Having given up on the blindfolds, I’ve now moved to some less radical activities in my class this semester.
Part of that includes making more use of media in sessions.
A big part of that took place before we started teaching, when I recorded some more videos to upload to our virtual learning environment.
This is Flipping 101: giving a lecture online, then using class contact time for more interactive activities. Given that I’m teaching negotiation, that seems particularly sensible and I’ve been doing that for some years now, but this time around I’ve embraced it more fully.
So this week’s class on negotiation theory, which I used to deliver in a conventional manner, now has an online lecture, plus the reading.
In class, I got students into groups, to draw up a list of their questions about what they’d seen/read, got them to put them up on the whiteboards, then we talked about big themes that emerged. Once we’d done that, we could move on to an activity that explored some of that in an active way.
Feedback seemed very positive about the format and I meant I’ve been able to communicate the same amount of material in roughly half the class time, leaving more space in later weeks for other stuff I’d like them to do.
But I’ve also gone further still.
Given the number of questions the students had, we couldn’t sensibly go through all of them, there and then.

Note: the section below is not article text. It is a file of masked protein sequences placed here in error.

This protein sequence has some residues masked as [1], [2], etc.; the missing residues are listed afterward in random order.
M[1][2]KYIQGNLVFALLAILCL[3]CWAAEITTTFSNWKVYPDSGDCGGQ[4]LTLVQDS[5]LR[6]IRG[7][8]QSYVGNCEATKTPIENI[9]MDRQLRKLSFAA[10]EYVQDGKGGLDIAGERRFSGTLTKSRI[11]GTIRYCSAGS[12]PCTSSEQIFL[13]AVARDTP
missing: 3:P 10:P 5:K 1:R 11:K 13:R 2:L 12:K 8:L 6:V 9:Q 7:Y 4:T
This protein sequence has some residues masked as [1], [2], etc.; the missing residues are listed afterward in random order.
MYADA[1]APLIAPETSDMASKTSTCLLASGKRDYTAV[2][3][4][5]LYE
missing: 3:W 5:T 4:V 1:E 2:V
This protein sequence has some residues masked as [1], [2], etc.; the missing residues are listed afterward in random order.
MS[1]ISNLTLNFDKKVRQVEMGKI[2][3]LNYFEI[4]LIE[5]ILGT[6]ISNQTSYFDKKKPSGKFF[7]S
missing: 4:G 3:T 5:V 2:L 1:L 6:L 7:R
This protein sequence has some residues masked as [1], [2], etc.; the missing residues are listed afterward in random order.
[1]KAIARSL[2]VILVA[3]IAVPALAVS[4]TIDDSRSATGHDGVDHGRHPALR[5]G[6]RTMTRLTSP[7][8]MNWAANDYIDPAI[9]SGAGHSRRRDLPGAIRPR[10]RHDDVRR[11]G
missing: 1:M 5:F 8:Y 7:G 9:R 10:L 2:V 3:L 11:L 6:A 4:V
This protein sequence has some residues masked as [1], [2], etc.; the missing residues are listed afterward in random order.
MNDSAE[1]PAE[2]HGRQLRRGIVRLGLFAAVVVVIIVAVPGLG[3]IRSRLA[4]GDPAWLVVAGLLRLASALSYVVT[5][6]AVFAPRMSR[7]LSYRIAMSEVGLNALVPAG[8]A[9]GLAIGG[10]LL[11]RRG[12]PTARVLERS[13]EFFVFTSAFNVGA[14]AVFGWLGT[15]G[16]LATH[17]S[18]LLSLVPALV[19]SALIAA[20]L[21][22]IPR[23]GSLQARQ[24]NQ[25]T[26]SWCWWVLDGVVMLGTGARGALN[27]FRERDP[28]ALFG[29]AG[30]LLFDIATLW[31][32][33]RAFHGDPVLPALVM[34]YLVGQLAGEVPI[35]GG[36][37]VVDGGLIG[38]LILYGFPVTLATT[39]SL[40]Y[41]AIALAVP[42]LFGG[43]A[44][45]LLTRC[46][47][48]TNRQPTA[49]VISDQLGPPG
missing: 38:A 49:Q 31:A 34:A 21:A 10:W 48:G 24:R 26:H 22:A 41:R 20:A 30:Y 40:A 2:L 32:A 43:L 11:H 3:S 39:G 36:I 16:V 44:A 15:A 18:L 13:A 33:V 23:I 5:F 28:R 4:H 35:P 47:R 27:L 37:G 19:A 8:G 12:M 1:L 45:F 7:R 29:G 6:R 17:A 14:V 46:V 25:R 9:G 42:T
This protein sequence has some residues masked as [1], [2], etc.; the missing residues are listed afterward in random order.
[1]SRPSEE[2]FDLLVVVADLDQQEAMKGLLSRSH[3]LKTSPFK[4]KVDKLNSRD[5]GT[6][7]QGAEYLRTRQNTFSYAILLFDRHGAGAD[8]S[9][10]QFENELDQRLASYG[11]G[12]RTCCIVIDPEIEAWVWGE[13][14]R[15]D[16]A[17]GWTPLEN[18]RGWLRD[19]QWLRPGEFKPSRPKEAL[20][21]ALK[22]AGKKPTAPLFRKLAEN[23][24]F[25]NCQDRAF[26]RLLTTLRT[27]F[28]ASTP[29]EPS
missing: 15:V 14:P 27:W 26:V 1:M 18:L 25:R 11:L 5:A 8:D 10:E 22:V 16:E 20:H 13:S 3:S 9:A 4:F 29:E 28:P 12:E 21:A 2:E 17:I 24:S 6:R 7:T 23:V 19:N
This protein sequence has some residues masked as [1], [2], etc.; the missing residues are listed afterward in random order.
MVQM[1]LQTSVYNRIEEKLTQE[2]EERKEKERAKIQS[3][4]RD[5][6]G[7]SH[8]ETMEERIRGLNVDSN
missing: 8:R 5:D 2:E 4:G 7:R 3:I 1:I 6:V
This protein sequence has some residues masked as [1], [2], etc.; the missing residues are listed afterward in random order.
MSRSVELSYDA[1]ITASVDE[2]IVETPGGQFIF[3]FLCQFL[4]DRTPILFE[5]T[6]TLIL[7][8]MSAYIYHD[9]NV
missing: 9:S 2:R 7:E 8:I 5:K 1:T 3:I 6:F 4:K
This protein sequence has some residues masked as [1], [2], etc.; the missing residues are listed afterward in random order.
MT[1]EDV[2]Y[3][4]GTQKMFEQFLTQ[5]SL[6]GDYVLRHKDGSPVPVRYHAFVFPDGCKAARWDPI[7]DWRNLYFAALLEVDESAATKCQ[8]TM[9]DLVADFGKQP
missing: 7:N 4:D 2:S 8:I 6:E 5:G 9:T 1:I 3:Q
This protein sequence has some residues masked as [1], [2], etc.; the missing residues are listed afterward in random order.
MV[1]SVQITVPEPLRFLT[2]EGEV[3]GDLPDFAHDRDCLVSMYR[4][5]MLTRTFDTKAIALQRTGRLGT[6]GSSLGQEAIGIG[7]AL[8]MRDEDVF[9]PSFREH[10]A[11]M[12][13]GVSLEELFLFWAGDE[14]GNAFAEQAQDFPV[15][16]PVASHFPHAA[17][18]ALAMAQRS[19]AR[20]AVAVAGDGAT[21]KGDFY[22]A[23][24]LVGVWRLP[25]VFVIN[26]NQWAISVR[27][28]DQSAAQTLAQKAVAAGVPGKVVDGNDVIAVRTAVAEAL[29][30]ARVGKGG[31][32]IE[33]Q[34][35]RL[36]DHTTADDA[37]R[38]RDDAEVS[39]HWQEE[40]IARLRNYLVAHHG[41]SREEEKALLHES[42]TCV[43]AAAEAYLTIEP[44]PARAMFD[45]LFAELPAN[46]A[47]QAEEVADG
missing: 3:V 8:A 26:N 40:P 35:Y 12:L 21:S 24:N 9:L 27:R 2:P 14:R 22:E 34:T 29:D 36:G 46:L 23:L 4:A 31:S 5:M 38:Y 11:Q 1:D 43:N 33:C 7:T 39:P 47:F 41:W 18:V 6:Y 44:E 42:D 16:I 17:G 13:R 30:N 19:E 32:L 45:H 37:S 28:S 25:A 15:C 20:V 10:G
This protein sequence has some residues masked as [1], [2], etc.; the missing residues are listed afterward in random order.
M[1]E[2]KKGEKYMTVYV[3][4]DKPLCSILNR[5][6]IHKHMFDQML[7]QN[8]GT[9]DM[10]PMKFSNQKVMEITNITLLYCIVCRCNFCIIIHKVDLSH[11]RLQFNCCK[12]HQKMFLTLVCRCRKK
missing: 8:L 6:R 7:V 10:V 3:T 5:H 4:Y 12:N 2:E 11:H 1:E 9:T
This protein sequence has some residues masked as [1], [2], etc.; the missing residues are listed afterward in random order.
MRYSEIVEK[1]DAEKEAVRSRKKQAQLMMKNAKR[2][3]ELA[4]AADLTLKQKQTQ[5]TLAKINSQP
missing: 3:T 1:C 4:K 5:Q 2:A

So instead, I’ve offered to record a podcast to work through each one individually, which I’ll then upload.
Again, this seems like a good pay-off for us all.
Students get answers to their questions, plus everyone gets to hear those answers, in a resource that they can come back to whenever.
I get to reinforce some key messages from the session and demonstrate more fully how elements interact (this was a key theme from our conversations), plus it’ll make me reflect some more about how the original materials might be adapted to work better next time around.
Of course, this is no free lunch.
I’ve had to spend more time preparing these elements than I would have just a ‘normal’ lecture, especially as my use of our video capturing software is still limited enough that I’m having to sit with the manual next to me.
In particular, video requires effort, since you’ve got to think about both audio and visual elements (even if the latter is just a set of slides).
As with most things, this’ll come down to practice. Certainly my podcasting ‘skills’ are much improved from 3 years of regular activity (here) and I’m also now trying out mini video pieces for the University. However, a big part of me considers that I have a face for audio.
The key take home so far, though, has to be the usual one of: try it, you might like it.
The technical barriers are minimal: there’s nothing you can’t manage using just your webcam or smart phone and the basic editing functions they come with. Start small and with something where you see most value in trying and then work from there.